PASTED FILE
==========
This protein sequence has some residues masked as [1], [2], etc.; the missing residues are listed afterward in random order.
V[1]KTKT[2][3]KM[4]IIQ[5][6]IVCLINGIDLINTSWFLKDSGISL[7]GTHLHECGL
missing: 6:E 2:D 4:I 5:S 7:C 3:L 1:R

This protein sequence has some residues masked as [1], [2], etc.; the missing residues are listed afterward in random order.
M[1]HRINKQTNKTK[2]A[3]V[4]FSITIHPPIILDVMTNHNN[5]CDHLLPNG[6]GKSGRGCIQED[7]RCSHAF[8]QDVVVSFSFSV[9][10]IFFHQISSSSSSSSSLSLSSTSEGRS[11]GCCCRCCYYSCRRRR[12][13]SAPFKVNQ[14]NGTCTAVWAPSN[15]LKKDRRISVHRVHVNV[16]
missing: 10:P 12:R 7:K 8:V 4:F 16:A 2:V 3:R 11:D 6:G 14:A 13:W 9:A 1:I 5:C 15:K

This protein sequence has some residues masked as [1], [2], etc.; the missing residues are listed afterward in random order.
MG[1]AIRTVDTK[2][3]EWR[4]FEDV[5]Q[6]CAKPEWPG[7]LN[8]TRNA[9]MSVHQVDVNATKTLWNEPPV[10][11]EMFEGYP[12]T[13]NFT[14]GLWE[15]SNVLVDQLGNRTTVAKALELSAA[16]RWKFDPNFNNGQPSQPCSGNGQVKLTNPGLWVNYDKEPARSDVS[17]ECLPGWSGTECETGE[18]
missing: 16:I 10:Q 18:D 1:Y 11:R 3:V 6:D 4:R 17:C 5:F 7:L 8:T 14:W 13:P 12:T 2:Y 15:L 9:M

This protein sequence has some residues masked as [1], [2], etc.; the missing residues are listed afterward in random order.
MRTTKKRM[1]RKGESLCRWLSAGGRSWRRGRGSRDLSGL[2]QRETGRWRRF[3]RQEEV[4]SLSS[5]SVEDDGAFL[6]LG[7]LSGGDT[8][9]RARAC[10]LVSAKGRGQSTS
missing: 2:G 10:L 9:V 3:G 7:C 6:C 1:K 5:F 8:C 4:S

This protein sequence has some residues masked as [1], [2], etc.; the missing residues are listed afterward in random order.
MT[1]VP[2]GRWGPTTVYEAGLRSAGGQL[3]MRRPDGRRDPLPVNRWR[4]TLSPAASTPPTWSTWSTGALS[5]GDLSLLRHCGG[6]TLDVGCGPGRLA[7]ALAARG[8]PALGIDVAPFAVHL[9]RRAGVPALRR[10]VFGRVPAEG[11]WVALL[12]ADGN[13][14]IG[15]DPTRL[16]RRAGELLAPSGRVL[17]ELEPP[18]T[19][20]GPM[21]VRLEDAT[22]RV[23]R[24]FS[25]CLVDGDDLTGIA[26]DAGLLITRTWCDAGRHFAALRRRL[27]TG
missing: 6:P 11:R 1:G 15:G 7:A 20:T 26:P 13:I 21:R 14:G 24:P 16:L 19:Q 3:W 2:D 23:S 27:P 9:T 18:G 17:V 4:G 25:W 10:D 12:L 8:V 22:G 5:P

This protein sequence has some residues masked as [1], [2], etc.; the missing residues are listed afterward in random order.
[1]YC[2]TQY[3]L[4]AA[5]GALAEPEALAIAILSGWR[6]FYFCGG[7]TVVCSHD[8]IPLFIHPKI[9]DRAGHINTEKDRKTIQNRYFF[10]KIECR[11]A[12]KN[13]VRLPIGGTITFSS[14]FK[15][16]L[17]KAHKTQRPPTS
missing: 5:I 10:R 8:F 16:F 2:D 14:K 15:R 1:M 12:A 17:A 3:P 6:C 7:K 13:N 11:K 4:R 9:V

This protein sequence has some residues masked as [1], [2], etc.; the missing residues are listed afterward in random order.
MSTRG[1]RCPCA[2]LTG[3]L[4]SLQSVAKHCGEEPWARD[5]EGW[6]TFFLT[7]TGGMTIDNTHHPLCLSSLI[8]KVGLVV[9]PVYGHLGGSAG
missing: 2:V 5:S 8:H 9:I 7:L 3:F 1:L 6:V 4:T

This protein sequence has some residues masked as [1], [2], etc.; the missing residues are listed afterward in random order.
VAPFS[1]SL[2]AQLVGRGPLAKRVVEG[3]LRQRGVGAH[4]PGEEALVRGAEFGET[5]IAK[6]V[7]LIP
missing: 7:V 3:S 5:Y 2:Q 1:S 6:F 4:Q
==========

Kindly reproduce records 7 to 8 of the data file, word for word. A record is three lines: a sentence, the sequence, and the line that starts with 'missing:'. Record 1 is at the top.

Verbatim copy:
This protein sequence has some residues masked as [1], [2], etc.; the missing residues are listed afterward in random order.
MSTRG[1]RCPCA[2]LTG[3]L[4]SLQSVAKHCGEEPWARD[5]EGW[6]TFFLT[7]TGGMTIDNTHHPLCLSSLI[8]KVGLVV[9]PVYGHLGGSAG
missing: 2:V 5:S 8:H 9:I 7:L 3:F 1:L 6:V 4:T

This protein sequence has some residues masked as [1], [2], etc.; the missing residues are listed afterward in random order.
VAPFS[1]SL[2]AQLVGRGPLAKRVVEG[3]LRQRGVGAH[4]PGEEALVRGAEFGET[5]IAK[6]V[7]LIP
missing: 7:V 3:S 5:Y 2:Q 1:S 6:F 4:Q